As the Joint Standing Committee on Electoral Matters begins its enquiry into the conduct of the 2004 Commonwealth election, one of its interests will be the continuing high rate of informal voting.
At the 2004 Commonwealth election, around half a million voters wasted their trip to the polling booth. These were voters who despite their best efforts to cast a vote for their candidates of choice, had their House of Representatives ballot papers rejected because they failed to meet the exacting formality requirements set down in the Commonwealth Electoral Act.
A total of 639,851 ballot papers were excluded from the House of Representatives count, 5.18 per cent of all votes cast, up 0.36 percentage points from the 2001 election. Yet the same voters had less difficulty with the far larger and more complex Senate ballot paper, 466,370 informal ballot papers, 3.75 per cent, down 0.14 percentage votes from 2001.
Research at past elections has shown that between a quarter and a third of informal ballot papers have no discernible first preference votes. Presumably these ballot papers represent the politically alienated, voters confused by voting procedures and voters simply unimpressed by the choice of candidates and parties. Many of these voters will have turned up simply to avoid being fined.
That leaves between two-thirds and three-quarters of informal votes with preference for one or several candidates on the ballot paper. These votes would have counted except for the other compulsion voters face, compulsory preferential voting. Despite a clear preference being evident, the complex rules for House of Representatives elections set down by the Parliament simply will not allow such votes to count towards electing representatives.
Clearly both forms of compulsion play their part in creating informal votes. The argument for compulsory voting is one of civics and minimum levels of political participation and the outcome is some spoilt ballot papers. But there is no civics argument in forcing voters who do turn up to vote, to then have to express a preference for every candidate. If compulsory voting sets a minimum level of civic participation, then compulsory preferential voting pushes the bar even higher.
Since informal voting became a political issue after a dramatic rise in its incidence at the 1984 election, most researchers and commentators have tended to address the issue of how voters can be made better informed on how to cast a formal vote.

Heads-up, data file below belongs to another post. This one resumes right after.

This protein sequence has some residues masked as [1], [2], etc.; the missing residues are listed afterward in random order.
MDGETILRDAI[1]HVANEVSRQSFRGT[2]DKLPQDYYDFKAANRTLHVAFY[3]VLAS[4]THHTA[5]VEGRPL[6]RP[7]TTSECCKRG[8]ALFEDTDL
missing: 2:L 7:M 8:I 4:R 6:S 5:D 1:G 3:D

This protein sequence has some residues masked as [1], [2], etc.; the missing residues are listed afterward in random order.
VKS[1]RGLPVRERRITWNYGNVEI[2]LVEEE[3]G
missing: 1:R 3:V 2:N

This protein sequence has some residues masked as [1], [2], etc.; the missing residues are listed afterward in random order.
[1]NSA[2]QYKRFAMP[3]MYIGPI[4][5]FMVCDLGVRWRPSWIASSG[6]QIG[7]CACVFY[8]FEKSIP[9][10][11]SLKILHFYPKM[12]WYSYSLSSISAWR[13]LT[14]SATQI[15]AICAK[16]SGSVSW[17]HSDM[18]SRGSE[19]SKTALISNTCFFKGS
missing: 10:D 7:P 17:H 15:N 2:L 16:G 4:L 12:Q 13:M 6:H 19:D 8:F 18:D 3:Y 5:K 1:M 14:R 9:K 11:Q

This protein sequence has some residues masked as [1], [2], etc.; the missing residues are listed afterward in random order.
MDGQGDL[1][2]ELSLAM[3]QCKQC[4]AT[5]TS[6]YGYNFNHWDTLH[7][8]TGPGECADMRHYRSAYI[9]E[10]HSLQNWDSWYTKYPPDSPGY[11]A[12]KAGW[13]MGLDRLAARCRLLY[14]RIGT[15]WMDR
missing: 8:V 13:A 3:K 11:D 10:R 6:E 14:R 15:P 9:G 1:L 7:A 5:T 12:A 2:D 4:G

To which my response is, why blame the voters? Why not blame the legislators, who preside over an electoral act which allows certain types of votes to be formal in the Senate, but the same vote in the House is informal? Why not blame the legislators for insisting on compulsory preferential voting, the cause of most informal votes?
For a formal House vote, a ballot paper must have a clear first preference, followed by a complete, unrepeated and unbroken sequential ordering of preferences for every other candidate on the ballot paper. The only “savings” provision is that if the last preference is blank or out of sequence, the final preference can be implied.
So in a field of 10 candidates, a vote will only be counted if it has valid preferences from 1 to 9, any missing or incorrect final preference being deemed to apply to the tenth square. A vote with less than nine preferences is informal. A vote with any duplicate preferences is informal, including any votes with two 9th preferences. Any elector who votes creatively, such as preferencing up from 1 using odd numbers, base prime numbers or factors of ten, would also have their vote declared informal. An elector who voted sequentially before marking the last square 100 would be casting a formal vote, but the same sequence with the last two squares marking 99 and 100 would be informal. Any use of ticks and crosses makes the vote informal, but a ballot paper completed with roman numerals is formal.
Yet at the same time, voters have less difficulty with the more complex Senate ballot paper. If voters cast a “below the line” vote, they must provide a valid sequence for every candidate, though a more generous set of savings provisions allows up to three sequencing errors. But most voters choose to vote “above the line”, casting a single vote in a group ticket voting square. In this case, a single “1” is formal, and the formality rules also allow a single tick or cross to be treated as a formal group ticket vote.
But any voter who uses this method on the House ballot paper is casting an informal vote. Past evidence has shown that between a third and half of all informal House ballot papers are of this type, which strongly suggests that voters are using the much simpler Senate voting system to mark their House ballot papers.
This article has been based on a submission to the current enquiry of the Joint Standing Committee on Electoral Matters into the conduct of the 2004 Commonwealth election. Submissions to the enquiry will be published at the end of April.
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